With all-time reception leader at the tight end position for the Washington Redskins, Chris Cooley, being courted by other teams as an unrestricted free agent, its time for the front office to come to their senses. Owner George Allen continues to put off questions about the re-signing of the fan favorite with statements such as “We’re going to see how everything plays out a little bit.” But in reality, everything he needs to see has been playing out for years. Cooley, age 30, has been in the league for 10 years and has certainly lost a step. He was released from the team last August and upon being called back mid-season in October had only one reception. But he was certainly called back for reasons beyond that. Cooley represents a stability and leadership that two of the Redskins’ three other current tight ends, Niles Paul and Logan Paulson do not. Paul only had 8 receptions in the 2012-2013 campaing, and Paulson, the named started after Fred Davis tore his achilles in October, ended the final 9 games of the season with only 308 yards. At a position dominated by players like Rob Gronkowskihaving 1,327 yard seasons, that sort of production is not acceptable.
Tight end Fred Davis represents the best starting choice for the Redskins next season. He was re-signed March 29 to a 1-year, 3.75 million dollar contract. The money is well worth it, as last season he had 325 yards in 5 games, more than Paulson did in 9, before tearing his achilles’ heel in Week 5 against the Giants. The season before, he logged 796 yards in 12 games as well. However, Davis by himself is a very risky proposition for Washington. First, his health is still uncertain. Coach Mike Shanahan has released that Davis “has made some strides” with his injury, not the most confident assessment. Second, Davis is the sort of troublemaker that the Redskins under Shanahan have been dying to steer clear of. He was suspended for the end of the 2011-2012 season due to a failed drug test. Players unable to avoid doing recreational marijuana during the season is more reminiscent of the contentious Albert Haynesworth days than of the surging young team that just won the NFC East Division.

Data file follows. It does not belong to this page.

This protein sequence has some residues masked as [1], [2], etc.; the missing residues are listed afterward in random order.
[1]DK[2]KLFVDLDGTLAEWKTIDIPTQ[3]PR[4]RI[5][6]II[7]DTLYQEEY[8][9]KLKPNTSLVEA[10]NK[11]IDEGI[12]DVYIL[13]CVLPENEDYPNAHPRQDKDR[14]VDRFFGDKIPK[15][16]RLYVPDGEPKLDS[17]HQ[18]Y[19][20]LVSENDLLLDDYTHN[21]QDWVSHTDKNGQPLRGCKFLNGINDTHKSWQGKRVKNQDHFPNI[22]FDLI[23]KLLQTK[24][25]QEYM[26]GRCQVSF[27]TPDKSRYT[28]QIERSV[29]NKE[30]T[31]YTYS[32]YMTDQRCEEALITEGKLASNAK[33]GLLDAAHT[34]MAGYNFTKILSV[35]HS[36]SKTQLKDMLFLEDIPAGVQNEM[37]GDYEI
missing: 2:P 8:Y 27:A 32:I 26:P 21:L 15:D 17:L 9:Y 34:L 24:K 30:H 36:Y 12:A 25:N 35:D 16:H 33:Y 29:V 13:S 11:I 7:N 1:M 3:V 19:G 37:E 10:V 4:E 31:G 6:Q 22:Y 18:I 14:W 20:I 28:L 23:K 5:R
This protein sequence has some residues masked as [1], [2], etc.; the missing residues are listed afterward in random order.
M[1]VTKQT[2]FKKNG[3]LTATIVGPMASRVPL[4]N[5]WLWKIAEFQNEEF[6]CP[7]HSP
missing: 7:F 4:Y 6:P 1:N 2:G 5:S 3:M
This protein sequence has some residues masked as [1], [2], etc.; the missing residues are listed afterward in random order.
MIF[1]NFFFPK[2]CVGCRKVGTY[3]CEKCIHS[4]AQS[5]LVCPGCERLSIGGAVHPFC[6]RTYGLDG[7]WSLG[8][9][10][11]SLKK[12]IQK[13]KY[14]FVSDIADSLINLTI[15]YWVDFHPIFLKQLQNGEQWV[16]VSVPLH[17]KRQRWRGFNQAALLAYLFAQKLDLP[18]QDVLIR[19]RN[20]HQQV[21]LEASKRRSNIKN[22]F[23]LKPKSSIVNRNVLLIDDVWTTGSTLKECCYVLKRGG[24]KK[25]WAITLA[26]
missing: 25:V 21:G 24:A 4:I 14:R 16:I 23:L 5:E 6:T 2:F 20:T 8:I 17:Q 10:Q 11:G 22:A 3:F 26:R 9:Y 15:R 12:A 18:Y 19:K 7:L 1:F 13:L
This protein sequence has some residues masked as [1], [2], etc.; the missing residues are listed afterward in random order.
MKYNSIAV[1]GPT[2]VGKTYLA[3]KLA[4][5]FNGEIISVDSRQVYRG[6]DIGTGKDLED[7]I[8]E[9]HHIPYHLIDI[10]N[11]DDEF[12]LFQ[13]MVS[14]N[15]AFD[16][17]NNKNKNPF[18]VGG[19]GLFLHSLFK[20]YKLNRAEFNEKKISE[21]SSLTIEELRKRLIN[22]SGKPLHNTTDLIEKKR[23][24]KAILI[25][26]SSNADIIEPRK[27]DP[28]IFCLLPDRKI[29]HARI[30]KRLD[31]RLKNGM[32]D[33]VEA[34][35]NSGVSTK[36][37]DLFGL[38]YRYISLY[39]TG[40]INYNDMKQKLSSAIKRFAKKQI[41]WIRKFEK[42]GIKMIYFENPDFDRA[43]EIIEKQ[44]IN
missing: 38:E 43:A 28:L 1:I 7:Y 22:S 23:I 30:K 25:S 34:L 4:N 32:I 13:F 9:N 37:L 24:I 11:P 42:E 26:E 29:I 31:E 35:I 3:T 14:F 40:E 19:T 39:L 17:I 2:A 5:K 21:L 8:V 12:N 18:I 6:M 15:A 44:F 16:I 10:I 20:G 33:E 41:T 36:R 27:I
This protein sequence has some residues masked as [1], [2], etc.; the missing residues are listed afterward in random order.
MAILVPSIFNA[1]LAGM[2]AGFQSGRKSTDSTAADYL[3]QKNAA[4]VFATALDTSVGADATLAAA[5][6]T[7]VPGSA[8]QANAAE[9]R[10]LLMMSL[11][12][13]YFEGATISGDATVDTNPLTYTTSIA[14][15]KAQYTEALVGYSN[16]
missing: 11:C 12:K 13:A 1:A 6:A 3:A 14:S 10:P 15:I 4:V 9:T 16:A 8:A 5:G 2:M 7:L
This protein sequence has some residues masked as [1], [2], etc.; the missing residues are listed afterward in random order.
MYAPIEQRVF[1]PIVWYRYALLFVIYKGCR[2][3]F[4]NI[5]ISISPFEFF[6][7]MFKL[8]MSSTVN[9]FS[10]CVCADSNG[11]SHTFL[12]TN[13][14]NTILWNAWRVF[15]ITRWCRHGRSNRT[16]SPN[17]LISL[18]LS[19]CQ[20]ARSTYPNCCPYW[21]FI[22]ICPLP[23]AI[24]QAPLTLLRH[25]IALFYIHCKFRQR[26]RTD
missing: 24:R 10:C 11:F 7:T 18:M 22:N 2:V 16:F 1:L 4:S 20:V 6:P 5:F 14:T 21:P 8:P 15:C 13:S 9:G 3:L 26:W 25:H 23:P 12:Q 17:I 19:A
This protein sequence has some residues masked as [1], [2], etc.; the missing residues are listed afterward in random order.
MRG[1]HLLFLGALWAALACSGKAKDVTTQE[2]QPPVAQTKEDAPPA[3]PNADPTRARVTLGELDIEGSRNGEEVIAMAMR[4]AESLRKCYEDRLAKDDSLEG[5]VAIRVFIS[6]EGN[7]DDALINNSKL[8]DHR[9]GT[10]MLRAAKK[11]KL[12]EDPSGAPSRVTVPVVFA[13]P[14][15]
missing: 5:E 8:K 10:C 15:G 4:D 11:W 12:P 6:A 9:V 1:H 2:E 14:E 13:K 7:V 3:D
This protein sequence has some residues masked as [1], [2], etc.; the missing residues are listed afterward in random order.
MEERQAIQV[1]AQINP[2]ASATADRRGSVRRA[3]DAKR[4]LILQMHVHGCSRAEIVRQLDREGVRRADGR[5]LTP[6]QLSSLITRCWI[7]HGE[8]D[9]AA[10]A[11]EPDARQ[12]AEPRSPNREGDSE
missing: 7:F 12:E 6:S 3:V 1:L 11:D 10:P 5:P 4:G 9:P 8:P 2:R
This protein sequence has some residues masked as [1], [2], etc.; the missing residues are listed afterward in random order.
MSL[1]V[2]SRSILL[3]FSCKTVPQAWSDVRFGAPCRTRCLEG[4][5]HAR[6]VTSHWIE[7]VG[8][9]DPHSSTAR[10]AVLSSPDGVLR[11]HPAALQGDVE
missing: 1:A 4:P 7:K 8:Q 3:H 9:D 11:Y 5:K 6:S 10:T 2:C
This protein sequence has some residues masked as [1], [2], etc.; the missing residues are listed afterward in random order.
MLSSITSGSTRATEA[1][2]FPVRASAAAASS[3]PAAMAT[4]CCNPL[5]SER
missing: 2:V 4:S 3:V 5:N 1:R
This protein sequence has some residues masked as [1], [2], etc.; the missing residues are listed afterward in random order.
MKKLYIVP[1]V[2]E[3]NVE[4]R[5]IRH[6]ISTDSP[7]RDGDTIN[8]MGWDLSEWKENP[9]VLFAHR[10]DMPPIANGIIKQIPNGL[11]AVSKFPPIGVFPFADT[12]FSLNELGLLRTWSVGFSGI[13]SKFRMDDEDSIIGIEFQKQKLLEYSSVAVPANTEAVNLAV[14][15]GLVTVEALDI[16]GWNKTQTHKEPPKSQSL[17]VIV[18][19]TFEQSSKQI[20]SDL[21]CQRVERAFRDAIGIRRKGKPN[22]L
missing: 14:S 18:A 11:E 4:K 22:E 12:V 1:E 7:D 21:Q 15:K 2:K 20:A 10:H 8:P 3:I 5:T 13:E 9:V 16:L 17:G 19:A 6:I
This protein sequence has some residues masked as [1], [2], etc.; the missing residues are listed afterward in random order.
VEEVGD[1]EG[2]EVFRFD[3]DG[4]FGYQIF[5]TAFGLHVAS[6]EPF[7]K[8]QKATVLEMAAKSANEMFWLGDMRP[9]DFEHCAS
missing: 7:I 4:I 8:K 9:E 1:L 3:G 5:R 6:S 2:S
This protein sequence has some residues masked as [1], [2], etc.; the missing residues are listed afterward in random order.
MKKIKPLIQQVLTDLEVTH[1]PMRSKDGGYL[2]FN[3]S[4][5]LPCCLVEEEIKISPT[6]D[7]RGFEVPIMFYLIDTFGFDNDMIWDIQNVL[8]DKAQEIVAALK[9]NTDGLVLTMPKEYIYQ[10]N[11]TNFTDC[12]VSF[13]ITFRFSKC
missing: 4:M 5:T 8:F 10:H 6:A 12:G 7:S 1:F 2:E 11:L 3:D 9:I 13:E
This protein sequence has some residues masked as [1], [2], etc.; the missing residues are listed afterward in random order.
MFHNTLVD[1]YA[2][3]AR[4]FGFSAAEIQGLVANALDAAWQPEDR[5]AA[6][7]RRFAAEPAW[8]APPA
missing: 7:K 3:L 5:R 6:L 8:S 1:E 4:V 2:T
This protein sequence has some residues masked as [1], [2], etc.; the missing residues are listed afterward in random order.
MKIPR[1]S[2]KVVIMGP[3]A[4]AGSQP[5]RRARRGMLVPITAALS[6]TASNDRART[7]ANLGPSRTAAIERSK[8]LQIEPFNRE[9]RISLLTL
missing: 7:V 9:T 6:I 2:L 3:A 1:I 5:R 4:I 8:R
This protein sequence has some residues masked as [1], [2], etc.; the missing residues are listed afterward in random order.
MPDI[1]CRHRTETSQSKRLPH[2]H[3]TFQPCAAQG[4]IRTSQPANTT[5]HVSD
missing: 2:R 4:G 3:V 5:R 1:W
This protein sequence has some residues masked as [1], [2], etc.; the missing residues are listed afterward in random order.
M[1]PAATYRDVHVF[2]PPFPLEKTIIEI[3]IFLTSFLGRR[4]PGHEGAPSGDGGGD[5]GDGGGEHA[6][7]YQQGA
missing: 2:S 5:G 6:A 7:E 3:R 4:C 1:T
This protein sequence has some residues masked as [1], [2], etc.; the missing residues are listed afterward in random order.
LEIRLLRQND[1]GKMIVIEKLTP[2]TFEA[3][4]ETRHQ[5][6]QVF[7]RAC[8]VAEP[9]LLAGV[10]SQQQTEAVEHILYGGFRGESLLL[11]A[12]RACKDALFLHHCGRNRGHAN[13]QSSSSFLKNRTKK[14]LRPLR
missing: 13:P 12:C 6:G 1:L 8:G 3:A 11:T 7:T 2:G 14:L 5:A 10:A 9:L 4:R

Cooley, a player that knows the organization, plays hard, and is constantly affirming good behavior on and off the field (case in point, the Washington Post’s recent article about Cooley reading to elementary school children), is the perfect mentor for Davis, who has the talent to be a top performer at the tight end position if he can avoid injuries and personal pitfalls. With the upcoming season sure to be a stressful one, especially once Robert Griffin III is back and the whole league guns for the Redskins, the 10-year veteran can make sure cooler heads prevail, on and off the field. And with the Redskins’ mounting history of recent injuries, an extra tight end to step in were Davis to reaggravate his heel is a necesity. His career 4,711 receiver yards isn’t so bad itself.
With the choice between Paul, Paulson, and Cooley, the last decade speaks more than anything else.